Acclimation to heat is a biphasic process involving a transient perturbed phase followed by a long lasting period during which acclimatory homeostasis is developed. In this investigation, we used cDNA stress microarray (Clontech Laboratory) to characterize the stress-related genomic response during the course of heat acclimation and to test the hypotheses that 1) heat acclimation influences the threshold of activation of protective molecular signaling, and 2) heat-acclimation-mediated ischemic-reperfusion (I/R) protection is coupled with reprogrammed gene expression leading to altered capacity or responsiveness of protective-signaling pathways shared by heat and I/R cytoprotective systems, Rats were acclimated at 34°C for 0, 2, and 30 days. 32P-labeled RNA samples prepared from the left ventricles of rats before and after subjection to heat stress (HS; 2 h, 41°C or after I/R insult (ischemia: 75%, 45 min; reperfusion: 30 min) were hybridized onto the array membranes. Confirmatory RT-PCR of selected genes conducted on samples taken at 0, 30, and 60 min after HS or total ischemia was used to assess the promptness of the transcriptional response. Cluster analysis of the expressed genes indicated that acclimation involves a "two-tier" defense strategy: an immediate transient response peaking at the initial acclimating phase to maintain DNA and cellular integrity, and a sustained response, correlated with slowly developed adaptive, long-lasting cytoprotective signaling networks involving genes encoding proteins that are essential for the heat-shock response, antiapoptosis, and antioxidation. Gene activation was stress specific. Faster activation and suppression of signaling pathways shared by HS and I/R stressors probably contribute to heat-acclimation I/R cross-tolerance.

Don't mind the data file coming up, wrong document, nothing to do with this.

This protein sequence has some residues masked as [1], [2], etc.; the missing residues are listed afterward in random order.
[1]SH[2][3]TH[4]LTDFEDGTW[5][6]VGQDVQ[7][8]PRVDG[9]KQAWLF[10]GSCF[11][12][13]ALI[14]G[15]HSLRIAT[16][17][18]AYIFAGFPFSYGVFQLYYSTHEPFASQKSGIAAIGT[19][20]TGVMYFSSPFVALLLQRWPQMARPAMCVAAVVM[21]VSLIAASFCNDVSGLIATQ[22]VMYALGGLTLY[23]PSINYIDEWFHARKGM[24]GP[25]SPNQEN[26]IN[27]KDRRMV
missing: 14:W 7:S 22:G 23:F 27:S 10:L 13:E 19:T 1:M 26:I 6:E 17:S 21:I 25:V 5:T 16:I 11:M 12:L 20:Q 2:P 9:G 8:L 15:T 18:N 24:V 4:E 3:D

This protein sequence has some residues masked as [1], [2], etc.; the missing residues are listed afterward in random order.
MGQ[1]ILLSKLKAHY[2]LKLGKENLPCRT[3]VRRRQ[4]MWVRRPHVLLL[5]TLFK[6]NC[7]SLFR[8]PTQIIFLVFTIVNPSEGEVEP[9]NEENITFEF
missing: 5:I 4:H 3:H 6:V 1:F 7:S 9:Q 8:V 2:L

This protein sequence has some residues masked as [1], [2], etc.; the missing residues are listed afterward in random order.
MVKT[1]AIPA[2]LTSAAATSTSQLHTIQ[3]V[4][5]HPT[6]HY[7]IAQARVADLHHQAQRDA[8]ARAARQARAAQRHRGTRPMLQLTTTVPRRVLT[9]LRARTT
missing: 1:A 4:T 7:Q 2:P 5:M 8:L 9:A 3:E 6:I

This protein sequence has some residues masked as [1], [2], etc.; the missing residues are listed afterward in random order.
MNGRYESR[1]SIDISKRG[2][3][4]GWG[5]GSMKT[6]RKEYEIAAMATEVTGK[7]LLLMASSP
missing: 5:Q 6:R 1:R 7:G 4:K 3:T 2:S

- Heat stress
- Stress genes